Animal Abuse Legislation
Say No to the “Ag-Gag” Bill
Friday, April 19, 2013
Social Compassion in Legislation (CIL) would like your help in voicing opposition for AB 343, authored by Assemblymember Jim Patterson, a Republican from Fresno. The bill is sponsored by the California Cattlemen’s Association.
AB 343 is a so-called “Ag-Gag” bill, which is simply meant to intimidate whistle-blowers of animal cruelty and meant to lessen or stop the process of exposing animal cruelty completely. The bill requires anyone who videotapes, photographs, or records incidents of animal cruelty to turn over the evidence to authorities within 48 hours — or be charged with an infraction of the law. Even though this sounds like a tough new measure to crack down on abuse, it’s not. AB 343 would effectively hamper animal welfare undercover investigators and employee whistle-blowers who are collecting information on systemic animal cruelty at meatpacking plants, slaughterhouses, livestock ranches, and farms.
Lisa Acho Remorenko
Assemblymember Patterson defends the bill saying that if someone stumbles across an incident of abuse, he should report it immediately and not attempt to collect more evidence. “Do you really have to have 10 animals abused? Isn’t one enough?” Patterson asks. But according to the director of undercover investigations for the Humane Society of the United States, one animal is not enough, and two days is usually insufficient. It can take several weeks to document a pattern of abuse. A single incident, reported to a district attorney or police, is rarely enough for a strong case for prosecution and can easily be dismissed by the facility owner as a onetime occurrence. That’s why animal welfare groups don’t believe that the cattlemen’s aim is to protect animals. If that’s the intention, they say, the cattlemen should embrace thorough investigations of animal abuse, not suggest preempting them.
According to an article in the Sacramento Bee, “Say you are a worker in a meatpacking plant — not an animal rights activist who has surreptitiously found employment there. And say you witness and video a case of animal abuse. Under AB 343, that worker would have to turn over the video to authorities in 48 hours, with no guarantee that his or her identity would be protected, or that authorities would act on the information. Such a worker would rightly fear retaliation from an employer, and most likely would keep the video secret. If that worker shared the video with a journalist, the journalist would need time to verify its authenticity and do further reporting. That would take longer than 48 hours, or even 72 hours — a duration the CCA says it would accept in an amendment. If the journalist ultimately used the video, he or she would be exposing the source to possible fines and retaliation from an employer.”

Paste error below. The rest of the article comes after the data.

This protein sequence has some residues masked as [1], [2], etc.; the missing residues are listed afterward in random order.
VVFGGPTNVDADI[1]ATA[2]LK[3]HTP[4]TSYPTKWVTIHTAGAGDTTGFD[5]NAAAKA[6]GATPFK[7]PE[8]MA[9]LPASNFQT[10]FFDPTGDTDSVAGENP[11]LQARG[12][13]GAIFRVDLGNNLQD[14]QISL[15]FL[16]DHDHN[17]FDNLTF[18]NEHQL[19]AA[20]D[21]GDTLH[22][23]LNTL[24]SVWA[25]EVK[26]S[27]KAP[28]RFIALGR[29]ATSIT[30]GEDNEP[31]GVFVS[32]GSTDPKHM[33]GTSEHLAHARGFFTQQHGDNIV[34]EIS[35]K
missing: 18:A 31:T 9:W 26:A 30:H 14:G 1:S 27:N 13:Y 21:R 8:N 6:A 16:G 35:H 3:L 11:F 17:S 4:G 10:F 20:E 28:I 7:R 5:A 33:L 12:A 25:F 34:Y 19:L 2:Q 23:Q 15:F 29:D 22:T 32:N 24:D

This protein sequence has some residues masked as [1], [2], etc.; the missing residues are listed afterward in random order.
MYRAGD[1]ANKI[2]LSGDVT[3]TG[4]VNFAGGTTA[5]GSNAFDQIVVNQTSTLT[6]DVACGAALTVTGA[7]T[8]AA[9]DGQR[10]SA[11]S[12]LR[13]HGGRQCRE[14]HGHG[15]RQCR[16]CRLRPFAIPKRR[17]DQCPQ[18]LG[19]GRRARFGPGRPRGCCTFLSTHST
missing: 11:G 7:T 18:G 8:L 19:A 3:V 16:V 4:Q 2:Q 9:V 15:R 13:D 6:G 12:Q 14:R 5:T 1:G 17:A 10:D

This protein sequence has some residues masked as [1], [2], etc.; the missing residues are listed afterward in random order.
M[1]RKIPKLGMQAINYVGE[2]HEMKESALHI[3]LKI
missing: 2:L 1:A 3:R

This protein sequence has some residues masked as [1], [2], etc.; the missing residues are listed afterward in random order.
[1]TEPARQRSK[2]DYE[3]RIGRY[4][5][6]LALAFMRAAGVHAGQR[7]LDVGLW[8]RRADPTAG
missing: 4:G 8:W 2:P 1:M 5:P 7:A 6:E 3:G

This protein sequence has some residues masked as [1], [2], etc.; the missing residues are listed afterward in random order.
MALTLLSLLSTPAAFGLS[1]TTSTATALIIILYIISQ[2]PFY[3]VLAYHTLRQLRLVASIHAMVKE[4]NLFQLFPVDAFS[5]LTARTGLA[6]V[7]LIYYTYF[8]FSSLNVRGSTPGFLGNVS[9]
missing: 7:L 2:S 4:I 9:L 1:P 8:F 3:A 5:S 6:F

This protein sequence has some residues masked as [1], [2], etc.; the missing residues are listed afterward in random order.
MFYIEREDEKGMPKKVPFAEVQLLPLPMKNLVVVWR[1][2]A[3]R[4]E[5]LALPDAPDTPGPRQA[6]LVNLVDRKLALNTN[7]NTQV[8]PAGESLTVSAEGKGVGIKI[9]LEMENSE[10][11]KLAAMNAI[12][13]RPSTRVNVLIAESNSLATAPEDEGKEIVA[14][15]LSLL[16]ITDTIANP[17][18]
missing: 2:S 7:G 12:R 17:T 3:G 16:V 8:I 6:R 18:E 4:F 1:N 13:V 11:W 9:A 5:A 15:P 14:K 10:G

Social Compassion in Legislation states that exposing animal cruelty, and standing up for voiceless animals who are abused on factory farms and in food production, is a right, not a privilege … and when sick animals enter the food supply, it is a public safety issue as well. This bill and others like it attempt to turn the good guy into the bad guy.
Here’s What You Can Do:
Send your opposition letter to:
Assembly Member Susan Talamantes Eggman
Chair of the Agriculture Committee
Fax (916) 319-2184
Phone (916) 319-2084
The most important point to make is that you OPPOSE AB 343, authored by Assemblymember Jim Patterson.
Adoptable Pet of the Week
Phoebe is a very sweet and lovable purebred English Labrador retriever. Her loving personality will melt anyone’s heart in an instant. We think she is about 8 to 9 years old, and she has the appropriate amount of gray on her sweet face, yet has the blackest, softest, shiniest coat. In her early years, she was probably one of “those Labs” who had boundless, wild energy. But now, Phoebe is at that perfect, mellow, senior Lab age. The age all Lab owners wait for! Phoebe is up to date on her shots, and she is spayed and microchipped. She is a little chunky monkey and weighs 75 pounds.
Phoebe is in a foster home, and this what her foster family has learned about her. Phoebe is gentle and loves giving kisses. She knows how to sit, stay, lies down, comes when called, she has very respectful, polite manners, and she is house trained. She will fit perfectly into a family with other dogs her age and/or energy level. She’s curious and friendly with other dogs but is not into rough playing or chasing. She’s also good with cats. Her foster mom thinks she will be good with children of most ages. She is happy and content being in the same room where you are or just being part of a loving household. Phoebe loves people, and she is looking for a forever home where she will not be left alone.
Lisa Acho Remorenko is executive director of Animal Adoption Solutions